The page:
Hi readers. Thanks for coming by for a read.
1951 I fell madly in love with a song on the radio: Trumepeter’s Lullaby. So naturally around 1955 when Central Grade School began scouting around for kids who wanted to play instruments in the band I announced, “I shore do!”
But half the boys lining up to sign wanted to play the trumpet. Probably the glamor of it looking so similar to a bugle, which we’d all seen in John Wayne movies, along with various war movies. And Frank Sinatra’d been a trumpet player in something to draw our attention.
Okay. My parents assured me I could learn to play Trumpeter’s Lullaby on a trombone as well as Anderson played it on a trumpet if I worked hard. Besides, someone they knew had a trombone the kid outgrew and I could have it for the price of a little oil and Brasso.
So I worked myself something awful on that trombone for the rest of grammar school, right on up into Junior High Band. Learned to read music as long as it was following a bass clef lead. And damn me, never could play anything as well as I could play taps or reveille. Sounded really good on a trombone.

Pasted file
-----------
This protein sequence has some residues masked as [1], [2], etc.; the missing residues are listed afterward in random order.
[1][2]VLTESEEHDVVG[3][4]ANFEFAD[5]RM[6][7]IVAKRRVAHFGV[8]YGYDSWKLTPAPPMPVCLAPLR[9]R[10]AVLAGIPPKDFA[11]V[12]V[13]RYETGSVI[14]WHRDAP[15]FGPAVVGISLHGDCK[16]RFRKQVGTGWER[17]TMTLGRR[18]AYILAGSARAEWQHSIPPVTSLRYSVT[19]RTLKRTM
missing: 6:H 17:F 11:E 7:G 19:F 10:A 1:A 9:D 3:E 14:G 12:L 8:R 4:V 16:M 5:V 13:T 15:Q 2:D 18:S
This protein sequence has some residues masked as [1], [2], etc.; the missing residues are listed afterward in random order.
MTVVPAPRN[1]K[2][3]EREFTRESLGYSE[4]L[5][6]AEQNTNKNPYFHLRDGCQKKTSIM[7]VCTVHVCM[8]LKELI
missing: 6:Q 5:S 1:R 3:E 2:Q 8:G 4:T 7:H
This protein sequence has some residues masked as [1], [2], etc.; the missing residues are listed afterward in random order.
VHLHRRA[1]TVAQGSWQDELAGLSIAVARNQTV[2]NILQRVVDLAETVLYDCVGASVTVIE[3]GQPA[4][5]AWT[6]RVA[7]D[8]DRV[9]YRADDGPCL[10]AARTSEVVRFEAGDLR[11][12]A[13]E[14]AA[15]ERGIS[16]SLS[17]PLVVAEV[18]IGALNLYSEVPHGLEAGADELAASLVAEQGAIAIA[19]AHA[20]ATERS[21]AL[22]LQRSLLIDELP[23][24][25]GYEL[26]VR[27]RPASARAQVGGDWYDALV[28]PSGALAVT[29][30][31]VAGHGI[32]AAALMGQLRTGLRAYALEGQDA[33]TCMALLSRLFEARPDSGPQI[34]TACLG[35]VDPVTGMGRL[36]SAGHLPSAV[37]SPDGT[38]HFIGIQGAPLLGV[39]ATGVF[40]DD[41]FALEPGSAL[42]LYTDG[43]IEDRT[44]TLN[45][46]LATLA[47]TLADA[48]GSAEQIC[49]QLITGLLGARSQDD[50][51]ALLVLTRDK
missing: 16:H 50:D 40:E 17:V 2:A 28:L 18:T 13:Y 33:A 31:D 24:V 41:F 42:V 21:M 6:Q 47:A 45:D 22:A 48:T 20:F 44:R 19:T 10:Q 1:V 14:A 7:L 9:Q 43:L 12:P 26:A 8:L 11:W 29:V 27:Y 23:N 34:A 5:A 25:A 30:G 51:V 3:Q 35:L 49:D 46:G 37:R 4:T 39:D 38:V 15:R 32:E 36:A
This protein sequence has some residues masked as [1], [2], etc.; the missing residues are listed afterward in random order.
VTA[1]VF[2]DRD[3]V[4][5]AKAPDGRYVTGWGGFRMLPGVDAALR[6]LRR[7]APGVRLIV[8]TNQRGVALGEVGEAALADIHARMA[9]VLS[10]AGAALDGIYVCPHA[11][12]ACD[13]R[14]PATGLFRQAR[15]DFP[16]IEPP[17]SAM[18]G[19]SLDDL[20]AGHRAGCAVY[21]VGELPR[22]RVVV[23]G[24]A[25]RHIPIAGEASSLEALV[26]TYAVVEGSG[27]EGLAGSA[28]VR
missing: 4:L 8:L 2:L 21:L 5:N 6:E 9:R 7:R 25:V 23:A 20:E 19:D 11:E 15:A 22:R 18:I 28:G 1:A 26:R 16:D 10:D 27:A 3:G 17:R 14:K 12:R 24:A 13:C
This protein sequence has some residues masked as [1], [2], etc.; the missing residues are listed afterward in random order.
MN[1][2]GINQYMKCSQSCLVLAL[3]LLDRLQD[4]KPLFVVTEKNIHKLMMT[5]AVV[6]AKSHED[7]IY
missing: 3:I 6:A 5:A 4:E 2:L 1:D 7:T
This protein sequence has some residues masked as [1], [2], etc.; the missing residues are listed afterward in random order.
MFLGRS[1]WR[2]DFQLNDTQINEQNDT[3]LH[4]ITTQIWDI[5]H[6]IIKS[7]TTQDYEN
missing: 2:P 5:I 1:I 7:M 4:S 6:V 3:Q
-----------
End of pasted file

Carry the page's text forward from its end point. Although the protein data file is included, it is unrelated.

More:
I did learn to play Mammy’s Little Baby Loves Shortnin Bread.
And I did a fair job on Under the Double Eagle.
But taps, reveille, Mammy’s Little Baby Loves Shortnin Bread, and Under the Double Eagle does not a band member make. Never could bring myself to learn anything else and finally Mr. Jackson, the band director suggested I try choir. Move on to greater horizons, sort of thing.
So hell, I did. Never joined the choir, but I spent a good many years singing Mammy’s Little Baby Loves Shortnin Bread until it became rude to do it for other reasons than my voice.
Likely as not if I live long enough I’ll take up the trumpet, though. I never cared for that damned trombone.